The people of pipelines: Kelly Matthews, senior corporate social responsibility advisor

Over the past few weeks, we’ve been introducing you to some of the people employed by the pipeline industry. It’s their job to ensure that Canada’s vast network of transmission pipelines safely and efficiently transport the energy we rely on in our everyday lives.

The lifecycle of a pipeline involves a number of steps. For each one, there are Canadians working to make sure everything is done properly, including:

Kelly Matthews, Senior Corporate Social Responsibility Advisor for TransCanada

Time on the job:

I have been in my current role since August of 2012. I started with TransCanada in Corporate Communications in May of 2001 and moved in to Community Relations in 2005.

Location: 07_03 Kelly Talking

Calgary Head Office


I came to TransCanada with diplomas from NAIT and Mount Royal College with a focus on business administration and public relations.

While at TransCanada, I’ve had the opportunity to take Aboriginal Awareness, Media Response, Safe Driver and Emergency Response training sessions.

I also completed my accreditation through the International Association of Business Communicators (IABC) in 2010, earning the Accredited Business Communicator (ABC) designation.

Most recently, I completed The Accountability Project’s Sustainability Practitioner Training, which focused on Sustainability and CSR Essentials, Engaging Stakeholders Effectively in CSR, Creating Value through Sustainability Reporting and Sustainability Assurance.

What my job entails:

At TransCanada, we define Corporate Social Responsibility (CSR) as our commitment to operating in an economically, socially and environmentally sustainable manner, while recognizing the interests of our stakeholders. My CSR role was established last year to lead the development of a CSR Framework, CSR communication processes and tools, and continuously improve our CSR reporting.

CSR is a business philosophy similar to safety in the way that no one department at TransCanada “owns” it.  Effective CSR requires a collaborative effort across the company and leadership from the top. Some of the departments I work with on a regular basis include: Environment, Investor Relations, Supply Chain Management and Communications.

Where my job fits within the life cycle of a pipeline:

As TransCanada continues to grow, we interact with diverse stakeholders across North America. Building positive relationships with our stakeholders enhances our business performance by managing expectations, minimizing risk, identifying opportunities and improving decision-making. We consider stakeholders’ perspectives through every stage of the pipeline lifecycle: prospecting, proposal, definition, implementation through to operations.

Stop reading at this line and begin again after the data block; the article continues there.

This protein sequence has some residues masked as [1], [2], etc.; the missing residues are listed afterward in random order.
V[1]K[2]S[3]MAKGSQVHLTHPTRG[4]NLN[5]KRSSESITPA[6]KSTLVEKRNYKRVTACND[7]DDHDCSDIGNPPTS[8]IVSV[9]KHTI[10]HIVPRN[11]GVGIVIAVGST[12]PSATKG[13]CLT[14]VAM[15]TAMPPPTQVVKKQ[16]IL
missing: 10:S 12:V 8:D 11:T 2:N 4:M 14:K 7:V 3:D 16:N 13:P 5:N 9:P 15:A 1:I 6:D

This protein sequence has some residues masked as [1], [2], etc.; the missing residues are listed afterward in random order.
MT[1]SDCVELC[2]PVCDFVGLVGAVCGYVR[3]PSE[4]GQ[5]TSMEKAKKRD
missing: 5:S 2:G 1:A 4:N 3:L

As a CSR Advisor, I am often called upon to work with project and operational teams to provide advice on how to integrate principles of CSR, such as inclusivity, transparency and responsiveness, in to their plans and communication efforts.

How I’ve been trained to help in the case of a pipeline emergency:

While in our Corporate Communications and Community Relations departments, I participated in an emergency pager rotation where I was on call 24/7 in the case of an emergency. Employees assigned to this pager rotation are trained to know what to do in the event of pipeline or power emergency.

In my new CSR role, I would be more involved after the emergency situation is contained to ensure TransCanada is communicating in a transparent manner with its stakeholders to build trust and credibility.

What I enjoy most about my job:

As inhabitants of the planet and users of energy, we should all care about the environment and sustainable development. I’ve had people ask me how I can work for an energy infrastructure company if I care about the environment. My response is that I feel like I have a tremendous amount influence working inside the company. I see first-hand how TransCanada treats people and the environment with respect.

I also enjoy bringing people together from different areas of the company and working together toward a common goal. Some refer to it as ‘cat herding’, but I actually find it quite rewarding!

My current role is the perfect platform for me to use my communications and stakeholder engagement education and experience. TransCanada is a values-driven company and I am thrilled to be in a position to help tell our CSR story.

What you might be surprised to learn about my job:

I challenge the status quo! Our approach to CSR is based on our corporate values of Integrity, Responsibility, Innovation and Collaboration. Even though I’ve been with the company for 12 years, I am always looking for opportunities to exercise our value of Innovation by questioning and improving how we do things.

Want to know more about what it’s like to work in the pipeline industry? Check out our other people of pipelines profiles:

The Canadian Energy Pipeline Association represents Canada’s transmission pipeline companies who operate approximately 110,000 kilometres of pipelines in Canada. In 2011, these energy highways moved approximately 1.2 billion barrels of liquid petroleum products and 5.3 trillion cubic feet of natural gas. Our members transport 97 per cent of Canada’s daily natural gas and onshore crude oil from producing regions to markets throughout North America.